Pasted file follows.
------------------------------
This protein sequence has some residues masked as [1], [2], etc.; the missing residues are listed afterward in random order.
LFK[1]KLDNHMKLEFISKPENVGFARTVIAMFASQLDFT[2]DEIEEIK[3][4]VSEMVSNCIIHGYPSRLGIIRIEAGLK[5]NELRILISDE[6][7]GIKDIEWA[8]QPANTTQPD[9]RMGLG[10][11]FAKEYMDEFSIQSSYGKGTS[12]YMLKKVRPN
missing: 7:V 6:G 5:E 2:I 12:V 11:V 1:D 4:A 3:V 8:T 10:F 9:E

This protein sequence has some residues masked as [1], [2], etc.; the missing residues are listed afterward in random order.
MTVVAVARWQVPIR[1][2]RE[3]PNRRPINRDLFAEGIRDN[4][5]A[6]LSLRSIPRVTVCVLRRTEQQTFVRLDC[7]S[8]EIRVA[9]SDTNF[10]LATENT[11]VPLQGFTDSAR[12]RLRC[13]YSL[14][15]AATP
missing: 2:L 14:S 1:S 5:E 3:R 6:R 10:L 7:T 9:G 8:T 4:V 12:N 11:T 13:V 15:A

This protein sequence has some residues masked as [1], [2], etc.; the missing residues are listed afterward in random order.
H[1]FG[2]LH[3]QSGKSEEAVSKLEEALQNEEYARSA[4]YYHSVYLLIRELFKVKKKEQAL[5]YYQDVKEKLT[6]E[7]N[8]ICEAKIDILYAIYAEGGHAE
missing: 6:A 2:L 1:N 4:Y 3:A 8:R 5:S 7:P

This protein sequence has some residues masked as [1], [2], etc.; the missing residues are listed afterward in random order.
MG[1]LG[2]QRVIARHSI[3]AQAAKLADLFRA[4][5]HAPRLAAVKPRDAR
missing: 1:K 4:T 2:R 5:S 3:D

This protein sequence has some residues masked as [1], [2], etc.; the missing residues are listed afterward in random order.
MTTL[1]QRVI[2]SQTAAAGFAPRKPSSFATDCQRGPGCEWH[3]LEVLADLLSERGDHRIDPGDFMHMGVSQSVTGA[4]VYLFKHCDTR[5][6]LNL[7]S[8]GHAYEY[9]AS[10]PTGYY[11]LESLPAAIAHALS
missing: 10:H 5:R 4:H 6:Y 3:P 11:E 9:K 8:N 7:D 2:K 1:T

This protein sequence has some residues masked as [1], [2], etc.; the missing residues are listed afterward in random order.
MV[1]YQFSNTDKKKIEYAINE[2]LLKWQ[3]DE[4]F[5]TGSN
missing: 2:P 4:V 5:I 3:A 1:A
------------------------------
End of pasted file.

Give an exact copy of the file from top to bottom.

This protein sequence has some residues masked as [1], [2], etc.; the missing residues are listed afterward in random order.
LFK[1]KLDNHMKLEFISKPENVGFARTVIAMFASQLDFT[2]DEIEEIK[3][4]VSEMVSNCIIHGYPSRLGIIRIEAGLK[5]NELRILISDE[6][7]GIKDIEWA[8]QPANTTQPD[9]RMGLG[10][11]FAKEYMDEFSIQSSYGKGTS[12]YMLKKVRPN
missing: 7:V 6:G 5:E 2:I 12:V 11:V 1:D 4:A 3:V 8:T 10:F 9:E

This protein sequence has some residues masked as [1], [2], etc.; the missing residues are listed afterward in random order.
MTVVAVARWQVPIR[1][2]RE[3]PNRRPINRDLFAEGIRDN[4][5]A[6]LSLRSIPRVTVCVLRRTEQQTFVRLDC[7]S[8]EIRVA[9]SDTNF[10]LATENT[11]VPLQGFTDSAR[12]RLRC[13]YSL[14][15]AATP
missing: 2:L 14:S 1:S 5:E 3:R 6:R 10:L 7:T 9:G 8:T 4:V 12:N 11:T 13:V 15:A

This protein sequence has some residues masked as [1], [2], etc.; the missing residues are listed afterward in random order.
H[1]FG[2]LH[3]QSGKSEEAVSKLEEALQNEEYARSA[4]YYHSVYLLIRELFKVKKKEQAL[5]YYQDVKEKLT[6]E[7]N[8]ICEAKIDILYAIYAEGGHAE
missing: 6:A 2:L 1:N 4:Y 3:A 8:R 5:S 7:P

This protein sequence has some residues masked as [1], [2], etc.; the missing residues are listed afterward in random order.
MG[1]LG[2]QRVIARHSI[3]AQAAKLADLFRA[4][5]HAPRLAAVKPRDAR
missing: 1:K 4:T 2:R 5:S 3:D

This protein sequence has some residues masked as [1], [2], etc.; the missing residues are listed afterward in random order.
MTTL[1]QRVI[2]SQTAAAGFAPRKPSSFATDCQRGPGCEWH[3]LEVLADLLSERGDHRIDPGDFMHMGVSQSVTGA[4]VYLFKHCDTR[5][6]LNL[7]S[8]GHAYEY[9]AS[10]PTGYY[11]LESLPAAIAHALS
missing: 10:H 5:R 4:H 6:Y 3:P 11:E 9:K 8:N 7:D 2:K 1:T

This protein sequence has some residues masked as [1], [2], etc.; the missing residues are listed afterward in random order.
MV[1]YQFSNTDKKKIEYAINE[2]LLKWQ[3]DE[4]F[5]TGSN
missing: 2:P 4:V 5:I 3:A 1:A